Thought and deed born of idealism

T. H. Green's Theory of Positive Freedom - The Greenian Moment - The 'Puritan' Democracy of Thomas Hill Green - T. H. Green and the Development of Ethical Socialism
October 20, 2006

There is something of a renaissance of interest in the work of Thomas Hill Green, a leading figure of British idealism in the late 19th century. The British idealists once held a formidable presence across the UK. Several were knighted; many helped establish new universities across England, Scotland and Wales; and they were all deeply involved in social reforms. Green was no exception: he served as an assistant commissioner for the Royal Commission of 1864, helped establish several universities in the north of England and was elected to the Oxford Town Council in 1876, among other activities.

In addition to the renewed interest in Green's work appearing more regularly in leading journals, an Imprint Academic book series is dedicated to publishing new work exclusively on Green's philosophy. The books in the series are most often substantively revised doctoral theses.

The series is to be congratulated: the quality of scholarship is exceptional. Too often, revised theses read much like theses. The series editors, led by eminent idealist scholar Peter Nicholson, have done very well in helping to produce this collection, one of the most exciting developments in the field of history of political thought.

One of Green's primary contributions to moral and political philosophy was his theory of positive freedom. This is the subject of Ben Wempe's fine T. H. Green's Theory of Positive Freedom , itself a substantially revised version of his Beyond Equality: A Study of T. H. Green's Theory of Positive Freedom , which was printed by the Dutch publisher Eburon in 1986. We might more readily think of freedom in negative terms, as the absence of restraint. I am free when I am unfettered; I lack freedom when I am encumbered. Green understands freedom in a positive way: I am free when I possess a capacity to do or enjoy something that is worth doing or enjoying. That is, I may be unfettered, yet lack freedom.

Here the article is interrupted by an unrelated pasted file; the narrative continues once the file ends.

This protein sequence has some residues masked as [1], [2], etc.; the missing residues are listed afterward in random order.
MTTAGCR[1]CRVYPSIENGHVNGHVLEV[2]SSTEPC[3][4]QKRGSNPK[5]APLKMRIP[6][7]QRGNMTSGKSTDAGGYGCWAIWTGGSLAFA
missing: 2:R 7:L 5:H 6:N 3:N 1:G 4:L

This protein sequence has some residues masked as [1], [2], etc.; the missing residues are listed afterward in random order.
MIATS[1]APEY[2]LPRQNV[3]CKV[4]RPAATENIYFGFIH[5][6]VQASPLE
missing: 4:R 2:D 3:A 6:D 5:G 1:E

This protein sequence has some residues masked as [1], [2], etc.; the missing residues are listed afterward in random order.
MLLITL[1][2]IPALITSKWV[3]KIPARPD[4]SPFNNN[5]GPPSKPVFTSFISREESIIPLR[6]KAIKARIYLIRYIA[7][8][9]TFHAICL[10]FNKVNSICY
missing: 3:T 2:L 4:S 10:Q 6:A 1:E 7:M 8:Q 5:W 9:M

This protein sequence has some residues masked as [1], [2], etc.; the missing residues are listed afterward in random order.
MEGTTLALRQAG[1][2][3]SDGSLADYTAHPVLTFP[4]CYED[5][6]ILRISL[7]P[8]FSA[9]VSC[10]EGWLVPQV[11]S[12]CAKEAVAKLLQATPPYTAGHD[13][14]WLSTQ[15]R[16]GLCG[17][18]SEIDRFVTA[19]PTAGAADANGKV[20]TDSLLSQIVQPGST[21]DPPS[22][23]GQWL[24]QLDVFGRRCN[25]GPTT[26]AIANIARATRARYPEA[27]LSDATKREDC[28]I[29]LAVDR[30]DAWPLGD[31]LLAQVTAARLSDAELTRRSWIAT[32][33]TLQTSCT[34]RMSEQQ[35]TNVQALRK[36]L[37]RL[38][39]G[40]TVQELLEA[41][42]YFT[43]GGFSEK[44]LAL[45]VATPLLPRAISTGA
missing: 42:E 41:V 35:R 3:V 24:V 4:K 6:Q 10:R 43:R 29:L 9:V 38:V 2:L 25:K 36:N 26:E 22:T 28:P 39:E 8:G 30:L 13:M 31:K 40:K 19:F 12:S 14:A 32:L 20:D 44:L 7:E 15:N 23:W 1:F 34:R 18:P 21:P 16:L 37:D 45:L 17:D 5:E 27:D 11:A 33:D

Freedom is the ability to do x , rather than merely the absence of y . If I lack a decent education, healthcare and housing, then I am not free: I am not free to exercise my true potential or to enjoy my projects.

There has been a long and tortured debate over the merits of positive freedom. Some, such as Isaiah Berlin, feared that it might support authoritarian government. Others argued that it does no such thing. This debate is captured well here.

Wempe's book situates Green's theory of positive freedom in the richness of his philosophical system. We become very clear as to how positive freedom is reflected in all areas of Green's thought, from his early studies of Aristotle and Hegel to his views on metaphysics and praxis. In the end, Wempe makes a powerful case both for his interpretation of Green's theory of positive freedom and positive freedom more generally.

Denys Leighton's The Greenian Moment is a work of particularly outstanding scholarship: literally no stone is left unturned in his exhaustive and well-written examination of Green's philosophical views in the light of contemporary debates. More specifically, Leighton clearly demonstrates the connections between Green's views and both liberal Protestant theology and English nonconformity.

The Greenian Moment claims two major points. First, religious ideas were still highly influential in the Victorian political climate, despite the increasing encroachment by secular values. Second, any work examining Green's moral and political thought must give proper attention to its religious character. Of course, this is hardly surprising, given that Green was the son of an evangelical rector. In fact, Green's philosophical evangelicalism helped lead to the development of a new kind of academic philosopher.

Green was not content with the town-gown divide in Oxford: he was a professor of philosophy and a member of Oxford Town Council, the first Oxford academic to win office. He believed that philosophy was not just for the lecture theatre or seminar room: if it is the case, as he held, that drunkenness inhibits the full self-realisation of people (most especially, for him, the working class), then our liberation comes with temperance. And so Green was untiringly active in the Temperance movement, even setting up Oxford's first coffee house. Education was a gift for the improvement of all people: thus, Green helped establish any number of universities in the north of England. In all these tasks, Green's commitment to action was readily adopted by his many followers and admirers.